Bedford Ramblings
Steve Mills

Could this come to Tennessee? Should it?

Posted Friday, October 21, 2011, at 10:12 AM
View 16 comments
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  • The lawmakers in LA. must have drank too much Bayou water!!! Don't they have better things to vote on.

    Hopefully, Tn. Lawmakers have better sense than this. This would hurt flea-marketers, yard-salers and Recyclers at a time when we seriously need to recycle, reuse and reduce to help save our PLANET!!!

    -- Posted by ckna910 on Fri, Oct 21, 2011, at 11:26 AM
  • I don't think its legal to ban the use of cash. All paper money says it is legal tender for all debts, public and private.

    -- Posted by quietmike on Fri, Oct 21, 2011, at 12:24 PM
  • This would just stimulate people's creativity.

    There would be more barter and an increase in the number of check-cashing and ATM opportunities.

    There are precedents for refusing some forms of legal tender as appropriate forms of payment in a given circumstances.

    Cash transactions have been disallowed in other instances (as have checks,money orders and 'plastic').

    People have even gotten on the bad side of the courts for trying to pay off debts with coins.

    (For some strange reason,offering up support or suit payments in unrolled pennies can be interpreted as refusal to pay or contempt of court.)

    -- Posted by quantumcat on Fri, Oct 21, 2011, at 1:55 PM
  • I see some of their reasoning in trying to stem the flow of stolen property, but this has way too much room for abuse.

    The suspicious side of me is that they are trying to find a way to increase their sales tax. (They earned my skepticism and work hard to maintain it)

    -- Posted by stevemills on Fri, Oct 21, 2011, at 4:03 PM
  • quietmike,

    your are right, but since when has that mattered to LA. When goods were delivered after Katrina, they were on E-Bay by the time our trucks were out of sight.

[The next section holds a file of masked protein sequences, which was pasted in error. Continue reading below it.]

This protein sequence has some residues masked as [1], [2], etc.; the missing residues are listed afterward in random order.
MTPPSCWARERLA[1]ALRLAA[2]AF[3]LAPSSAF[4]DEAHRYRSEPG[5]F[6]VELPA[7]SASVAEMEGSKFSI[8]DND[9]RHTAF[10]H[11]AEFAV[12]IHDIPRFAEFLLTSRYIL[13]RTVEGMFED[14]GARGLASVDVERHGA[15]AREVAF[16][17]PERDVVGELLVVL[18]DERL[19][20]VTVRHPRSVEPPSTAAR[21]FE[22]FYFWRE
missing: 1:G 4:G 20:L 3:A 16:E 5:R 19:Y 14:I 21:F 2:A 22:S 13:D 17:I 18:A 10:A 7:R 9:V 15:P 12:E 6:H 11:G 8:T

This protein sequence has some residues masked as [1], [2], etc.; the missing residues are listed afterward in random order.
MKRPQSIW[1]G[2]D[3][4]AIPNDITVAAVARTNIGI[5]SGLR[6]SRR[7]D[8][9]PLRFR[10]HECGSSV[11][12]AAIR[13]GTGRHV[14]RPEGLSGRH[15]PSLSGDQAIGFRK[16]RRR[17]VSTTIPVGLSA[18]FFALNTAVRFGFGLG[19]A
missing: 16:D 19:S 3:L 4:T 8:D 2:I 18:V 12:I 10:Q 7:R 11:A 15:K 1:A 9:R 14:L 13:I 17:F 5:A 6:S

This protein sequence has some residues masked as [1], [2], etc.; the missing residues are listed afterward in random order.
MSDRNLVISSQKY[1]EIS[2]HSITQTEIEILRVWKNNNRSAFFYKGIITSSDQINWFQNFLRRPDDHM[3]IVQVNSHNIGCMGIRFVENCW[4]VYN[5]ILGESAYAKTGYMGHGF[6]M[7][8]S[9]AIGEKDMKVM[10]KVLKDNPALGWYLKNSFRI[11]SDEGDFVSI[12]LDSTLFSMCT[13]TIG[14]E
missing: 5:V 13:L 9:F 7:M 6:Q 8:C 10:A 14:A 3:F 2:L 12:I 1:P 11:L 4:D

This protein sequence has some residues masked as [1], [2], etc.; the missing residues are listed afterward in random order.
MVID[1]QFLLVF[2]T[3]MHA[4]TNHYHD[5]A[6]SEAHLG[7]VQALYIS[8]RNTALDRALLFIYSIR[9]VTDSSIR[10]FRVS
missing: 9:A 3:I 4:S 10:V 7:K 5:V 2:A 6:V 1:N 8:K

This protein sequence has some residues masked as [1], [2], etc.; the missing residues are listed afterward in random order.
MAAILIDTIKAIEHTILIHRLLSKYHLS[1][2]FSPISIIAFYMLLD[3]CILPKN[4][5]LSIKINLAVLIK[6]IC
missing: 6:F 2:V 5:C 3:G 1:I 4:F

-- Posted by Wolf Clan on Fri, Oct 21, 2011, at 5:55 PM
  • Steve, I think that your second paragraph is closer to the truth.

    -- Posted by Tyger on Fri, Oct 21, 2011, at 8:46 PM
  • The way I see it , it is to discourage the "resale" of items. With the economy dropping like it has people have had to become more cost aware. They are more likely to buy used items, this is taking a bite out of the companies that produce the more expensive "new" stuff. Just one more way to kick the little guy. That single Mom who sells her used baby stuff more than once every month is a real threat now isn't she? Wouldn't want risk a stolen bootie getting over looked. Better not sell your produce at the road side family stand might not keep good enough records. Come on folks, you know if it works there it's going to spread!!! For every used item sold their is one item not making a profit for big business - there is one item out of their control.

    -- Posted by wonderwhy on Fri, Oct 21, 2011, at 10:50 PM
  • Since government passed this I doubt it is to protect the profits of "big business". Instead it is likely to protect the states revenue from sales tax that goes uncollected.

    -- Posted by quietmike on Sat, Oct 22, 2011, at 3:32 AM
  • wonderwhy, now I know for sure you drink the Kool-Aid (http://www.playdoughrecipe.org/wp-content/uploads/2010/05/kool-aid-playdough-recipe.jpg). That's some conspiracy theory you got there. Almost as good as the stuff a certain unique person offers up.

    Now, before you get your knickers in a bunch, just some good natured ribbing. :)